HCD MusicHartt Community Division
DMA, The Hartt School
Graduate Performance Diploma, Peabody/Johns Hopkins University
MA, University of Nevada, Las Vegas
Guitarist Sven Rainey is becoming known for expressive playing and dynamic programming in performances as well as a strong commitment toward collaborations, scholarship, and excellence in teaching. Sven is a DMA graduate from the Hartt School with the doctoral essay titled "The Solo Guitar Sonatas of Manuel Ponce: the Influences of Nationalism, Impressionism, and Neoclassicism.” As a student he received the Augustine Strings performance scholarship and studied with teacher and author Richard Provost. He received his Suzuki training at the Hartt School from David Madsen. Sven also holds a Graduate Performance Diploma from Peabody/Johns Hopkins University studying with pedagogue and concert artist Julian Gray, and Masters degree from UNLV studying with concert artist Ricardo Cobo.
Sven has performed as a soloist at Hartt School’s “Evening with Guitar” concert series, the Connecticut Guitar Festival, the River’s School Guitar Festival, and the West Hartford Shakespeare Festival. As a collaborative guitarist, he has played and recorded guitar duets with fellow Hartt graduate Catherine O’Kelly; in the guitar orchestras for the Leo Brouwer 80th Birthday Celebration at the Hartt School; and “Concierto de los Angeles” by Shingo Fujii with William Kanengiser, soloist, in the Peabody Guitar Orchestra. Most recently, Sven has contributed to virtual orchestra productions, including: “Scient, Safe and Sane” by Sergio Assad, “Relampiños” by Adam del Monte, and “La Morenita” as part of the Connecticut Guitar Festival, for which he served as Educational Director. In 2021, Sven directed and edited a virtual orchestra production of “Ode to Joy” which involved submissions from over 200 students in an arrangement of the chorale from Beethoven’s 9th Symphony.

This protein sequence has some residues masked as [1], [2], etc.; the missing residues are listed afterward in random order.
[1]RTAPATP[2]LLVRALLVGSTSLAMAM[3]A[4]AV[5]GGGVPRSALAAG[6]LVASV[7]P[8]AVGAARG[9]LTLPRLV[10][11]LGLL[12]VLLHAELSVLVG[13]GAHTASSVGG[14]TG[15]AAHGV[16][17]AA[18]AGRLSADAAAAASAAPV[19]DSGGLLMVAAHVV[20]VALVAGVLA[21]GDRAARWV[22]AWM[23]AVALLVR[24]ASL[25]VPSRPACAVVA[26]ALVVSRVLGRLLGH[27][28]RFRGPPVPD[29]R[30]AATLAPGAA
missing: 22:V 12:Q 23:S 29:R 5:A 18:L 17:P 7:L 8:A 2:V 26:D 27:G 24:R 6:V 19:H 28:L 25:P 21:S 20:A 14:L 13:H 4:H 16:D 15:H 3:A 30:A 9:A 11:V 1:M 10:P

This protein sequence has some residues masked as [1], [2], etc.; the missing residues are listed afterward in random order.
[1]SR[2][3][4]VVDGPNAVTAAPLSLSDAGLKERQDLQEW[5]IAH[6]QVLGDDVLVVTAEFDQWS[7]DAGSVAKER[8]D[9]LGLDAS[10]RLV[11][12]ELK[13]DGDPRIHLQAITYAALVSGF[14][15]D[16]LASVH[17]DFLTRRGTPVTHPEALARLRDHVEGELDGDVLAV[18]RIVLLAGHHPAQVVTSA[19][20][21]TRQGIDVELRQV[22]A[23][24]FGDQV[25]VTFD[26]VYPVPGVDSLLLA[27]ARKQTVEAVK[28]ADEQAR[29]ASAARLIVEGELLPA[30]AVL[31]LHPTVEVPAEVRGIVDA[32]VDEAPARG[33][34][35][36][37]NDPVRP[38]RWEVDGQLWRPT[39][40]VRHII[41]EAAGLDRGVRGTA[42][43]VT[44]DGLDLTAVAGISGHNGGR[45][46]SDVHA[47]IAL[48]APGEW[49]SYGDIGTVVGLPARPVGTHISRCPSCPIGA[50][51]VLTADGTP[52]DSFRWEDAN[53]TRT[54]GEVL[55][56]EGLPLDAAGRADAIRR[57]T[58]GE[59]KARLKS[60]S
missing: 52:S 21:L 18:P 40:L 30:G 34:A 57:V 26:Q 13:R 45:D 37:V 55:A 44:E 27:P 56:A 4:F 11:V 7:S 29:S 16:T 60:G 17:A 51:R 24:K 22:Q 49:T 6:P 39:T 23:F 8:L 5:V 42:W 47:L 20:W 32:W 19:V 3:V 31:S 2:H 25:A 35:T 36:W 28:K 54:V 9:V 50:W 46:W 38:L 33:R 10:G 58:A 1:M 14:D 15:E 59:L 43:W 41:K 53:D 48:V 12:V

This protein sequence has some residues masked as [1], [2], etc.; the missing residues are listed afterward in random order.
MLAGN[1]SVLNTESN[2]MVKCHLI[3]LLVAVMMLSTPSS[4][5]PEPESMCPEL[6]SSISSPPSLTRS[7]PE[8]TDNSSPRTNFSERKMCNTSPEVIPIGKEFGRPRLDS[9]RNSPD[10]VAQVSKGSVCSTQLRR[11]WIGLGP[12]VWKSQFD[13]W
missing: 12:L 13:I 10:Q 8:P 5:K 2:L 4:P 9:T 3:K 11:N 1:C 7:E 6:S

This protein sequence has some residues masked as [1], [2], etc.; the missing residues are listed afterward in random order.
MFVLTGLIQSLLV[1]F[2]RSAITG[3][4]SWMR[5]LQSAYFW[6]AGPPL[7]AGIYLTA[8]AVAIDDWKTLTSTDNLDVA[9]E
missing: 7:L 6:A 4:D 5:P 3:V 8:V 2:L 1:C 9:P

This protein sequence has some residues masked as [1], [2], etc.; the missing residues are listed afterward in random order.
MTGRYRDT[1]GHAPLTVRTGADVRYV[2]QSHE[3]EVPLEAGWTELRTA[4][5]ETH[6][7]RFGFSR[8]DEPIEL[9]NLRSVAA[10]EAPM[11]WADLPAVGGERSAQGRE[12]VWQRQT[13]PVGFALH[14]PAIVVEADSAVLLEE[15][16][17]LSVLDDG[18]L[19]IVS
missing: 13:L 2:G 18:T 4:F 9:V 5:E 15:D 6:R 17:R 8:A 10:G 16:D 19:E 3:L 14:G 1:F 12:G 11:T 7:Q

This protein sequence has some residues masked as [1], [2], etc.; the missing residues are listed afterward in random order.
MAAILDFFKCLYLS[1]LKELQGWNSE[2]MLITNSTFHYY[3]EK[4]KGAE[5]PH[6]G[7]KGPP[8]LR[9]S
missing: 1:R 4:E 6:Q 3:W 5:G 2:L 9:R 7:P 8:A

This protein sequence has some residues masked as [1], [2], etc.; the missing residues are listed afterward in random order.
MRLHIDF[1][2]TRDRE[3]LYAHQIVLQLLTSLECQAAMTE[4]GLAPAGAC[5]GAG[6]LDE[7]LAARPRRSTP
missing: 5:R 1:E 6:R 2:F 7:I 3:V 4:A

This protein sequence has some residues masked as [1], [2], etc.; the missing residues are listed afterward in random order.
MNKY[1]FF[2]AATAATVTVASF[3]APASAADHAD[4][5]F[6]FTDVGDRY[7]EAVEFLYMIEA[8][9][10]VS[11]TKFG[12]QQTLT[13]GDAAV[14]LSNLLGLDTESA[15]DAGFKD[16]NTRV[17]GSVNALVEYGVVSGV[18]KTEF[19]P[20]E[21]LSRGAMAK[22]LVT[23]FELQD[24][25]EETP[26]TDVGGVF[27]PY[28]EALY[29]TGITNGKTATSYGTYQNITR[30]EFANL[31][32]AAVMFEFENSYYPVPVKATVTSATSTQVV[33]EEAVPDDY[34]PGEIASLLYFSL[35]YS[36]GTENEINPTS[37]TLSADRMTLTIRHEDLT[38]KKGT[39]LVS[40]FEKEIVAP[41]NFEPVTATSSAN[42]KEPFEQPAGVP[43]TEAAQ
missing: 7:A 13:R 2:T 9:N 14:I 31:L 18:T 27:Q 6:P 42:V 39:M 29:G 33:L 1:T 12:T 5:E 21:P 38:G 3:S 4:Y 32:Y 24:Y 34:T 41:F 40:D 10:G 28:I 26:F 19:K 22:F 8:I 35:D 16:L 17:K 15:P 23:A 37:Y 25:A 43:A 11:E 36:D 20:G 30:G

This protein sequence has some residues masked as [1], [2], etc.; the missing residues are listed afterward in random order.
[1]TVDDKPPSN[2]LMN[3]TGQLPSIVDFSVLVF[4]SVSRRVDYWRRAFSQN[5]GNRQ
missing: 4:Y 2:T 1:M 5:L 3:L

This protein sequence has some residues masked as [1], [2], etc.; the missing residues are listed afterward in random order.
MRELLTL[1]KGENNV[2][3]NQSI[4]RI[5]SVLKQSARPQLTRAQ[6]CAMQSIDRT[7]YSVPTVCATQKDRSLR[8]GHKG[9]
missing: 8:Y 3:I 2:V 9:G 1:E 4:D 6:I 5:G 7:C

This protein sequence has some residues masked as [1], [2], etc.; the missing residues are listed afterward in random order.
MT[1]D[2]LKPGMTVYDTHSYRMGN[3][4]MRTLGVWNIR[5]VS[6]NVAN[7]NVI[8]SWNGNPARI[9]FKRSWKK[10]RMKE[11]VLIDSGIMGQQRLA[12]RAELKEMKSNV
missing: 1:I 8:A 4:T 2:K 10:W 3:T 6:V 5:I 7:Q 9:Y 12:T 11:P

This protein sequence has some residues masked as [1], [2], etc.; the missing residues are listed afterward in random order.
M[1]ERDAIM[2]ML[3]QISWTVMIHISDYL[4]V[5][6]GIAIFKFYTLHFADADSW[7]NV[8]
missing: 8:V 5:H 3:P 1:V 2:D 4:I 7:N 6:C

As a registered Suzuki teacher, Sven is proud to join the Hartt School Community Division. At his previous teaching appointments his students have won performance opportunities at Honors recitals, Concerto and Aria Competitions, and he has directed a guitar ensemble spotlight performance in 2015 at Carnegie Hall.
I felt a sense of homecoming when I began my Suzuki training ten years ago as it reminded me of my time as a Suzuki violin student as a child. The Suzuki method creates a supportive and relationship-centered environment for music education that involves teamwork and connection among the student, family, and teacher. Suzuki music education works hand-in-hand with what Dr. Suzuki called the larger goal of “talent education,” which is the affirmation of the potential of all students for learning and achievement. The cultivation of positive life lessons, character development, and peer connections are all part of the long-term Suzuki pathway. I feel grateful to have been a part of the Suzuki Method as both a student and now a teacher. I believe that I am living part of my life mission in working with students and their families in this positive and supportive way.